Thanks for sharing your adventure with any of us who have made, though of making, or may plan to make an adventure as well PLANNED and EXECUTED as yours was
    Fair Winds and Following Seas,


  5. June 29, 2017 @ 12:42 am Ethel Leon

    Awesome. Is my dream….do you feeling would be safe to do it alone…if you are a female 59 in a TR6 , 1969


    • July 5, 2017 @ 1:53 pm Rex Wanlass

      Ms Leon, what a shame that you need to ask the question. I’m not sure anything is safe. I do understand and would suggest traveling during the day on well traveled roads. Tune up your ride and triple check every little thing. And i mean check it out. Try to not push it. We found only wonderful people always interested as to our trip.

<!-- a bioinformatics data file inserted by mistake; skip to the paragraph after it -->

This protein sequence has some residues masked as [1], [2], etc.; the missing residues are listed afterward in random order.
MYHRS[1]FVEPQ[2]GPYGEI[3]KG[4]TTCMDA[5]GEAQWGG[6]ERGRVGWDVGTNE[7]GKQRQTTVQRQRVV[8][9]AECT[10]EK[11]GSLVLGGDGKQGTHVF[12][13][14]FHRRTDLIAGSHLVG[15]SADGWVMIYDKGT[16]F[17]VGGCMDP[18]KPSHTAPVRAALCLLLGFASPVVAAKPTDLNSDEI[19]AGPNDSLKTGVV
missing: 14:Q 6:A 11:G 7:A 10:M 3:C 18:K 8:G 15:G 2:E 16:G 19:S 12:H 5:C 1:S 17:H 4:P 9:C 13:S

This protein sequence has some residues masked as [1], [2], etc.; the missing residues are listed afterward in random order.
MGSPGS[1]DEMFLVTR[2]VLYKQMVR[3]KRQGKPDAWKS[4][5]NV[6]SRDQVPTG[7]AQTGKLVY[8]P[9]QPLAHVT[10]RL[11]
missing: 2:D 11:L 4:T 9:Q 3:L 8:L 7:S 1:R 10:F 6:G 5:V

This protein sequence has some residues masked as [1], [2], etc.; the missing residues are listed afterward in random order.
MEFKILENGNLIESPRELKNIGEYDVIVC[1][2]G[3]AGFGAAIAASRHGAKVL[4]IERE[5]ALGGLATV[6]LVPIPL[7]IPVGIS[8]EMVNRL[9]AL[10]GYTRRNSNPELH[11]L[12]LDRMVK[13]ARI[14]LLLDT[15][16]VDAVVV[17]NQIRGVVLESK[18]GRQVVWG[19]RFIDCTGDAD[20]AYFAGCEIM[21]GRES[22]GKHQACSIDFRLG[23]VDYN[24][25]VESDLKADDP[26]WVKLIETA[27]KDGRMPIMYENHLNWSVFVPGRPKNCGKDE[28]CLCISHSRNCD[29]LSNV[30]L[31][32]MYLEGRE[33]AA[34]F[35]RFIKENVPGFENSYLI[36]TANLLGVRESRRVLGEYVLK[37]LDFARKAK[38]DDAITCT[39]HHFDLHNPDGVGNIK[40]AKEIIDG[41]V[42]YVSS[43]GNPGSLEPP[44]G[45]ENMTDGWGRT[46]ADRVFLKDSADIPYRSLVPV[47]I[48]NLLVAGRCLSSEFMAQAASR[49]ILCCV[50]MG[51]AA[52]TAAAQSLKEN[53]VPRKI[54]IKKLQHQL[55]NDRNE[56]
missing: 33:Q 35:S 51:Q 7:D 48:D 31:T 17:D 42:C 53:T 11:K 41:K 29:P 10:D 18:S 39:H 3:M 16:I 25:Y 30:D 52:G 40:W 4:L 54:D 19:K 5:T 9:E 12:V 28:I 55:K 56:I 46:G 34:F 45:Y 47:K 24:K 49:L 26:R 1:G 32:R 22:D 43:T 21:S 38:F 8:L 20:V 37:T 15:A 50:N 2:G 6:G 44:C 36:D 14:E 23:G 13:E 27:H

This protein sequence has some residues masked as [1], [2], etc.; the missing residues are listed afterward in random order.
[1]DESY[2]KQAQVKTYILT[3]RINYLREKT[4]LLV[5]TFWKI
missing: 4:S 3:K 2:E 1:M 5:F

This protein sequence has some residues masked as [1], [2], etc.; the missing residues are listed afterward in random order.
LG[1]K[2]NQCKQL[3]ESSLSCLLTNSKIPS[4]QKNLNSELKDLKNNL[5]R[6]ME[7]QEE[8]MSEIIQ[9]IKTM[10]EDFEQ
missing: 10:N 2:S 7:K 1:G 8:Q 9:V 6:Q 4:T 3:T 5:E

Hey! I got an idea. I’m really ready to go again. Can I hitch a ride? I’m not much trouble and don’t eat much. I could nibble on your ear driving down country roads.
      If you see it in your future do keep us updated.
      Rex Wanlass


    • August 1, 2017 @ 1:20 pm grace sullivan

      Ethel, ‘I’m a 76 yr old female and I completed more than 3000m in my 1971MGB this summer. Hit the Moss Motor fest in VA and on to WV, PA from Ft Lauderdale Fl and back. I attracted a lot of attention but none of it the wrong kind.Carried some spare parts and tools which I can use,my husband trained me well. I have been a widow for 38yrs and I travel all over the world by myself. If you have to wait for someone to go with, you could be sitting at home forever .Just get out and do it, you can meet and make some interesting friends. Grace ( Sparkie) Sullivan and MRB


  6. June 29, 2017 @ 4:55 am Ric Anderson

    Dear Rex and Ms Cupholder,

    Wonderful story of a great adventure. Would you be willing to share your itinerary?